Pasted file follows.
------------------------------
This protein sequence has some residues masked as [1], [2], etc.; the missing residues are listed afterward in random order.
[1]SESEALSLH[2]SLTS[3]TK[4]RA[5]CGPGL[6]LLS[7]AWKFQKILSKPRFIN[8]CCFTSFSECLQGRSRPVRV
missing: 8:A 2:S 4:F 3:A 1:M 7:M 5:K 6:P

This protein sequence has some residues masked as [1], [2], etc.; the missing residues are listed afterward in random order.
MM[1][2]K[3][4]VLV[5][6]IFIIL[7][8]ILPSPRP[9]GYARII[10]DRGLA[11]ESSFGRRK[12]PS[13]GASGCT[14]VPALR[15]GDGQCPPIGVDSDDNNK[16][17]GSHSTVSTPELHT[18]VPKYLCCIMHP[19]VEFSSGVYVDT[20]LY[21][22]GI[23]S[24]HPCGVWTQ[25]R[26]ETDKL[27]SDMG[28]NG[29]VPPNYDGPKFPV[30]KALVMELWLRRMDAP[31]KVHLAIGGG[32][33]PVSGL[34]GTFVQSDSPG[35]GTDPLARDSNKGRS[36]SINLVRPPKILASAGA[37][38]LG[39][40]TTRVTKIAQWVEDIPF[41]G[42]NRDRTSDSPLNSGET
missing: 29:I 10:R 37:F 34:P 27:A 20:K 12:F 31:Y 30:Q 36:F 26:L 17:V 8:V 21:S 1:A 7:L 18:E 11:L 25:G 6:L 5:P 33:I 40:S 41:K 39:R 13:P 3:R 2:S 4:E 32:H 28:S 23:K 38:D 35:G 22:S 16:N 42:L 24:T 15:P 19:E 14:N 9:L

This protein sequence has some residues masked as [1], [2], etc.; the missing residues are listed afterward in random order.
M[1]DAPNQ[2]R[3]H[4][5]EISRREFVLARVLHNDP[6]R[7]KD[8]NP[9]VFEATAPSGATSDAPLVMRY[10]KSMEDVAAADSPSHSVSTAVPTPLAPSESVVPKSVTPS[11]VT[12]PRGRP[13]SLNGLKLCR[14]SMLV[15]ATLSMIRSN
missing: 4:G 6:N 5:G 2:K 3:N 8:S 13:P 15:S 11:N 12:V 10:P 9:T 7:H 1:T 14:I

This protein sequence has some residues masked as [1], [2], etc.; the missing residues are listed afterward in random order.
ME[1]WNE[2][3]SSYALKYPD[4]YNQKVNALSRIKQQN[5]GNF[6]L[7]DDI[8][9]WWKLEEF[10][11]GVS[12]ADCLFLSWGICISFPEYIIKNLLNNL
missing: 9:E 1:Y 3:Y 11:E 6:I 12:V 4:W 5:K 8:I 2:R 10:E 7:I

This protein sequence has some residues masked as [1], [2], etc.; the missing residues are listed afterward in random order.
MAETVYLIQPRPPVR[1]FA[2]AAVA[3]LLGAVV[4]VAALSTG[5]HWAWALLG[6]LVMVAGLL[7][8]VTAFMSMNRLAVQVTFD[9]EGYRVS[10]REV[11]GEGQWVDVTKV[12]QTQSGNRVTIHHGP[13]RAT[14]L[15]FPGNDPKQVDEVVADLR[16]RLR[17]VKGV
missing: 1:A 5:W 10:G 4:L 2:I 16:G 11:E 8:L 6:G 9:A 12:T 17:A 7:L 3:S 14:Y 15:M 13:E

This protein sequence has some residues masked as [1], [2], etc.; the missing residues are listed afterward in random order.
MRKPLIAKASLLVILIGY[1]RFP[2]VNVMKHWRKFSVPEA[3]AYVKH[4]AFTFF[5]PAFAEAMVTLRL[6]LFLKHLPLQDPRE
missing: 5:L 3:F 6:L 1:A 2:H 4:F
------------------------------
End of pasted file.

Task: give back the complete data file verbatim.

This protein sequence has some residues masked as [1], [2], etc.; the missing residues are listed afterward in random order.
[1]SESEALSLH[2]SLTS[3]TK[4]RA[5]CGPGL[6]LLS[7]AWKFQKILSKPRFIN[8]CCFTSFSECLQGRSRPVRV
missing: 8:A 2:S 4:F 3:A 1:M 7:M 5:K 6:P

This protein sequence has some residues masked as [1], [2], etc.; the missing residues are listed afterward in random order.
MM[1][2]K[3][4]VLV[5][6]IFIIL[7][8]ILPSPRP[9]GYARII[10]DRGLA[11]ESSFGRRK[12]PS[13]GASGCT[14]VPALR[15]GDGQCPPIGVDSDDNNK[16][17]GSHSTVSTPELHT[18]VPKYLCCIMHP[19]VEFSSGVYVDT[20]LY[21][22]GI[23]S[24]HPCGVWTQ[25]R[26]ETDKL[27]SDMG[28]NG[29]VPPNYDGPKFPV[30]KALVMELWLRRMDAP[31]KVHLAIGGG[32][33]PVSGL[34]GTFVQSDSPG[35]GTDPLARDSNKGRS[36]SINLVRPPKILASAGA[37][38]LG[39][40]TTRVTKIAQWVEDIPF[41]G[42]NRDRTSDSPLNSGET
missing: 29:I 10:R 37:F 34:P 27:A 20:K 12:F 31:Y 30:Q 36:F 26:L 17:V 8:V 21:S 1:A 7:L 18:E 11:L 25:G 6:L 5:P 33:I 40:S 41:K 39:R 13:P 3:R 2:S 4:E 32:H 28:S 23:K 38:D 35:G 22:S 16:N 42:L 24:T 15:P 19:E 14:N 9:L

This protein sequence has some residues masked as [1], [2], etc.; the missing residues are listed afterward in random order.
M[1]DAPNQ[2]R[3]H[4][5]EISRREFVLARVLHNDP[6]R[7]KD[8]NP[9]VFEATAPSGATSDAPLVMRY[10]KSMEDVAAADSPSHSVSTAVPTPLAPSESVVPKSVTPS[11]VT[12]PRGRP[13]SLNGLKLCR[14]SMLV[15]ATLSMIRSN
missing: 4:G 6:N 5:G 2:K 3:N 8:S 13:P 15:S 11:N 12:V 10:P 9:T 7:H 1:T 14:I

This protein sequence has some residues masked as [1], [2], etc.; the missing residues are listed afterward in random order.
ME[1]WNE[2][3]SSYALKYPD[4]YNQKVNALSRIKQQN[5]GNF[6]L[7]DDI[8][9]WWKLEEF[10][11]GVS[12]ADCLFLSWGICISFPEYIIKNLLNNL
missing: 9:E 1:Y 3:Y 11:E 6:I 12:V 4:W 5:K 8:I 2:R 10:E 7:I

This protein sequence has some residues masked as [1], [2], etc.; the missing residues are listed afterward in random order.
MAETVYLIQPRPPVR[1]FA[2]AAVA[3]LLGAVV[4]VAALSTG[5]HWAWALLG[6]LVMVAGLL[7][8]VTAFMSMNRLAVQVTFD[9]EGYRVS[10]REV[11]GEGQWVDVTKV[12]QTQSGNRVTIHHGP[13]RAT[14]L[15]FPGNDPKQVDEVVADLR[16]RLR[17]VKGV
missing: 1:A 5:W 10:G 4:L 2:I 16:G 11:E 8:L 6:G 9:A 12:T 17:A 7:L 3:S 14:Y 15:M 13:E

This protein sequence has some residues masked as [1], [2], etc.; the missing residues are listed afterward in random order.
MRKPLIAKASLLVILIGY[1]RFP[2]VNVMKHWRKFSVPEA[3]AYVKH[4]AFTFF[5]PAFAEAMVTLRL[6]LFLKHLPLQDPRE
missing: 5:L 3:F 6:L 1:A 2:H 4:F